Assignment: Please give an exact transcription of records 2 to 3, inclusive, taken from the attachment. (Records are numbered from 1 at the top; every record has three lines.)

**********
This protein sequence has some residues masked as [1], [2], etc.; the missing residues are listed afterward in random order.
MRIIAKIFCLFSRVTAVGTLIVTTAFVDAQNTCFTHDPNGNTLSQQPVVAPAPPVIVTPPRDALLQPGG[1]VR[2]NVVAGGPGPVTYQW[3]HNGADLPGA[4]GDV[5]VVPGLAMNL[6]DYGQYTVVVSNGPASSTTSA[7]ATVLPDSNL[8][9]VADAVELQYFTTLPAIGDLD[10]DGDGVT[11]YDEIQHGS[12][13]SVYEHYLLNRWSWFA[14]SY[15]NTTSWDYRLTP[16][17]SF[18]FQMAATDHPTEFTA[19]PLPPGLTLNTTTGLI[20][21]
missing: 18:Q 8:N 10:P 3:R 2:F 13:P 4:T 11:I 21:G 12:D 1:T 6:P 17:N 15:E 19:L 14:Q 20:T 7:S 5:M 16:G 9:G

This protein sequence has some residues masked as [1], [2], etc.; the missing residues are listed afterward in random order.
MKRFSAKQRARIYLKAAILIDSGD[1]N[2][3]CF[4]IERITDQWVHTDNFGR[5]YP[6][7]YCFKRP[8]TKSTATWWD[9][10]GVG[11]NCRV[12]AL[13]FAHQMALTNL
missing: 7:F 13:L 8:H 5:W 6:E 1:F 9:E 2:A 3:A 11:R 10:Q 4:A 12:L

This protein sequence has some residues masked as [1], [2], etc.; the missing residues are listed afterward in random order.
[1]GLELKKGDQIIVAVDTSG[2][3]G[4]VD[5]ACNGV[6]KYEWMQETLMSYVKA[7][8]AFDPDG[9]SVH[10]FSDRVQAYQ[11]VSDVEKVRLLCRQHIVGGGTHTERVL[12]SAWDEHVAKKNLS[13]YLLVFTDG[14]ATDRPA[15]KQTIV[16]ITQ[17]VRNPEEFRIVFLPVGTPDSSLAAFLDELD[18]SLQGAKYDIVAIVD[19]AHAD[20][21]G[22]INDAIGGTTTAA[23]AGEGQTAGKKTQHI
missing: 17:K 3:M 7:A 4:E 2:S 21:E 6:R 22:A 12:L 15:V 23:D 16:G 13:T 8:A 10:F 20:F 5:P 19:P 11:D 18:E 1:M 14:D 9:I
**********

This protein sequence has some residues masked as [1], [2], etc.; the missing residues are listed afterward in random order.
MKRFSAKQRARIYLKAAILIDSGD[1]N[2][3]CF[4]IERITDQWVHTDNFGR[5]YP[6][7]YCFKRP[8]TKSTATWWD[9][10]GVG[11]NCRV[12]AL[13]FAHQMALTNL
missing: 7:F 13:L 8:H 5:W 6:E 1:F 9:E 2:A 3:A 11:R 10:Q 4:A 12:L

This protein sequence has some residues masked as [1], [2], etc.; the missing residues are listed afterward in random order.
[1]GLELKKGDQIIVAVDTSG[2][3]G[4]VD[5]ACNGV[6]KYEWMQETLMSYVKA[7][8]AFDPDG[9]SVH[10]FSDRVQAYQ[11]VSDVEKVRLLCRQHIVGGGTHTERVL[12]SAWDEHVAKKNLS[13]YLLVFTDG[14]ATDRPA[15]KQTIV[16]ITQ[17]VRNPEEFRIVFLPVGTPDSSLAAFLDELD[18]SLQGAKYDIVAIVD[19]AHAD[20][21]G[22]INDAIGGTTTAA[23]AGEGQTAGKKTQHI
missing: 17:K 3:M 7:A 4:E 2:S 21:E 6:R 22:A 12:L 15:V 23:D 16:G 13:T 8:A 10:F 20:F 5:P 19:P 11:D 18:E 1:M 14:D 9:I